The sun has come out, my brain is awakening, and I can finally report the best books I read in 2017. I’ve divided them into categories because it was hard to choose.
Seven outstanding books I read in 2017 that I recommend heartily:
1. Ink – Alice Broadway.
Brilliant Young Adult genre book set in a world where everything you do, good and bad, is tattooed onto your skin for all to see. (Ink’s sequel, Spark, is just out).
2. 4 3 2 1 – Paul Auster.
A brilliant door-stopper of a book. One incident in Archie’s childhood produces four alternative lives, which are narrated in parallel – this made me both feel and think.
3. The Ministry of Utmost Happiness – Arundhati Roy.
Although it’s not quite up to the dazzling heights of The God of Small Things, it’s up there as a great novel exploring India post-partition, and what happens to all who don’t quite belong.
4. Eleanor Oliphant Is Completely Fine – Gail Honeyman.
It’s become a runaway success because of the compelling characters, wonderful lean, wry writing, and secrets gradually revealed.
5. Hot Milk – Deborah Levy.
A daughter cares for her chronically ill undiagnosed mother – who may or may not be faking her illness. This is a little treasure – a lyrical book with feminist and Greek mythology interwoven which explores a dysfunctional mother-daughter relationship.
6. My Name is Leon – Kit de Waal.
This is a moving and ultimately hopeful novel about a black boy who is fostered while his white baby brother is adopted. It’s has a good mixture of sweetness and grit.
7. The Day The Angels Fell – Shawn Smucker.
A courageous, gripping tale for older children – a bereaved child searches for the tree of life to bring his dead mother back. Weaving in Greek myths and the Genesis creation account it explores the theme of bereavement and letting go. (The sequel, The Edge of Over There, is being released in July 2018).
Best Theology (I read some good theology last year!)
1. The Woman Who Named God – Charlotte Gordon.
Outstanding exploration of Abraham, Sarah and Hagar from Christian, Jewish and Muslim faiths – written as compellingly as a great novel but with intellectual rigour. My book, Those Who Wait, is richer for having read this.
2. God Remembered Rachel – Jenni Williams.
Brilliant biblical studies book on women in the Old Testament, with a feminist and Bible-loving slant. Another great book which influenced Those Who Wait.
3. Exclusion and Embrace – Miroslav Volf.
A theological classic – looking at the cross through the lens of forgiveness after coming out of the Serbia-Croat civil war.
4. The Contemplative Writer / Flee, Be Silent, Pray – Ed Cyzewski.
Both of these books are calming, encouraging gems – contemplative theology for people nervous of contemplative theology.
Best Spiritual Memoirs
1. What Falls from the Sky – Esther Emery.
A year without the internet after a year of crisis – and how it changed her life.
2. Still Life – Gillian Marchenko.
A lyrical, beautifully written memoir of depression, grounded in evangelical theology.
3. Love, Amy – Amy Young.
What life really looks like as a ‘missionary’ in China – it’s the ordinary drama of the everyday I found fascinating.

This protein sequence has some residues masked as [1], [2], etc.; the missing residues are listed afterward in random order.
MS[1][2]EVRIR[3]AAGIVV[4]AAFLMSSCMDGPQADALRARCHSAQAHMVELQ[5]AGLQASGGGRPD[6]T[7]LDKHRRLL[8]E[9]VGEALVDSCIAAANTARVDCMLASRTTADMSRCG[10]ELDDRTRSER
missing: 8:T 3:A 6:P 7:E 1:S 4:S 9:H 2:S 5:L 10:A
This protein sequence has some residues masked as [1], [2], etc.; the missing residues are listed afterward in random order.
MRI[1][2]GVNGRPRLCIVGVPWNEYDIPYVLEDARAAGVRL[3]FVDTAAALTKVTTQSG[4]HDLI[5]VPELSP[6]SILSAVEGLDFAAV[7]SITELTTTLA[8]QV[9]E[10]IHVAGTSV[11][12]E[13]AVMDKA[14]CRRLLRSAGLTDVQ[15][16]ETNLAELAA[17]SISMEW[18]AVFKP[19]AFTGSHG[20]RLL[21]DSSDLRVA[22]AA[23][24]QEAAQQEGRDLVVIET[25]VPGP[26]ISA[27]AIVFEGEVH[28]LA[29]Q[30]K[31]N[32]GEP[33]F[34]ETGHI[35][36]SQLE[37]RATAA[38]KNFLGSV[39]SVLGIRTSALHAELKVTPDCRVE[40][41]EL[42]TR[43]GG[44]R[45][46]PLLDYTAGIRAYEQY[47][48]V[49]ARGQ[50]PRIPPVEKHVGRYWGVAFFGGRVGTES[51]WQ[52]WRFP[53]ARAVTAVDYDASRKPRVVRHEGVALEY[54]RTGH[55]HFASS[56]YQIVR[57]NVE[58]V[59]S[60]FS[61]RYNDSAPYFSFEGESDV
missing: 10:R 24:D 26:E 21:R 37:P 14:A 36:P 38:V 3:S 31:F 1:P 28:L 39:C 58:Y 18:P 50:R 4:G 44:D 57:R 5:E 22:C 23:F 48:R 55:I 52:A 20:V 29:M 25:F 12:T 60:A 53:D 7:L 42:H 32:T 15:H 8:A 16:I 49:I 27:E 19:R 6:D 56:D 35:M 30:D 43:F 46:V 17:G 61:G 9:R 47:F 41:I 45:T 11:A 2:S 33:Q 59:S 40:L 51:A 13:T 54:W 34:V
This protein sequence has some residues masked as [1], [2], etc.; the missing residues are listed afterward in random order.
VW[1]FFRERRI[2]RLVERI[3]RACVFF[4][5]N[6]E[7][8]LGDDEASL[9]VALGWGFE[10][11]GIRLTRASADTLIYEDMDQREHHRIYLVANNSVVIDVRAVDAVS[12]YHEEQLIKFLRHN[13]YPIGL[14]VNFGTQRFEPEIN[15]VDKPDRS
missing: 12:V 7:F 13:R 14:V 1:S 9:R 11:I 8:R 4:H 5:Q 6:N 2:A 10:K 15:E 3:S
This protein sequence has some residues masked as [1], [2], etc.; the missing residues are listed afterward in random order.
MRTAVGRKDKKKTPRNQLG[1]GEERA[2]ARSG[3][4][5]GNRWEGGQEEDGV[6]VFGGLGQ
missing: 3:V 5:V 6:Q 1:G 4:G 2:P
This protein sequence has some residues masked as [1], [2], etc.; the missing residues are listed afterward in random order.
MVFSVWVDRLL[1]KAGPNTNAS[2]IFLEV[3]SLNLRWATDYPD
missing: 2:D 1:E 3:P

4. Home – Jo Swinney.
Has memoir elements in this exploration of the idea of home in the Bible.
Best Books for readers of Thorns and Gold
1. Songs of Suffering – Simon P Stocks.
Accessible, theological and practical reflections on hard times, using the psalms of lament as a guide. Written with a pastor’s heart.
2. Tumbling Sky – Matt Searles.
Beautiful, short, devotional reflections on the psalms of lament from someone who articulates what it means to struggle.
3. Living Cross – Amy Boucher Pye.
Forty days of devotionals about God’s forgiveness.
4. I Thought There Would Be Cake – Katharine Welby-Roberts.
A great companion for those struggling with mental health (especially for those in teens or twenties).
Best kids books:
1. Beowulf – Michael Morpurgo.
Even though I’m an English Lit graduate who read Seamus Heaney’s translation, this was the first time I really understood the plot and had empathy for the characters. Wonderful language, and my son was hooked on this dragon-slaying story. (Be warned: the hero dies.)
2. East of the Sun, West of the Moon – Noel Daniel, illustrated Kay Nielsen.
A really special hardback book with beautiful 1920s illustrations containing Nordic fairy tales, traditionally told. One to give and treasure.
3. The Wind In the Willows – Kenneth Grahame, illustrated Robert Ingpen.
A pleasure for both kids and adults to read – this hardback edition comes with beautiful illustrations by Robert Ingpen.
4. How to Train Your Dragon – Cressida Cowell.
A really great kids series – worth all the hype.
(See also above The Day The Angels Fell for older children 9+ and Ink for teens 13+.)
Two to avoid:
1. The Paying Guests – Sarah Waters.
I’ve loved previous books by her, but in this half-romance, half-thriller I found the protagonist incredibly predatory while she perceived herself as victim, and many of the sex scenes were laughably bad.
2. When God Was a Rabbit – Sarah Winman.
Meh. Some incidents happen, and then it ends.
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“This is a gentle book full of humanity, biblical integrity and unexpected humour.” – Pete Greig, founder of 24:7 Prayer Movement.
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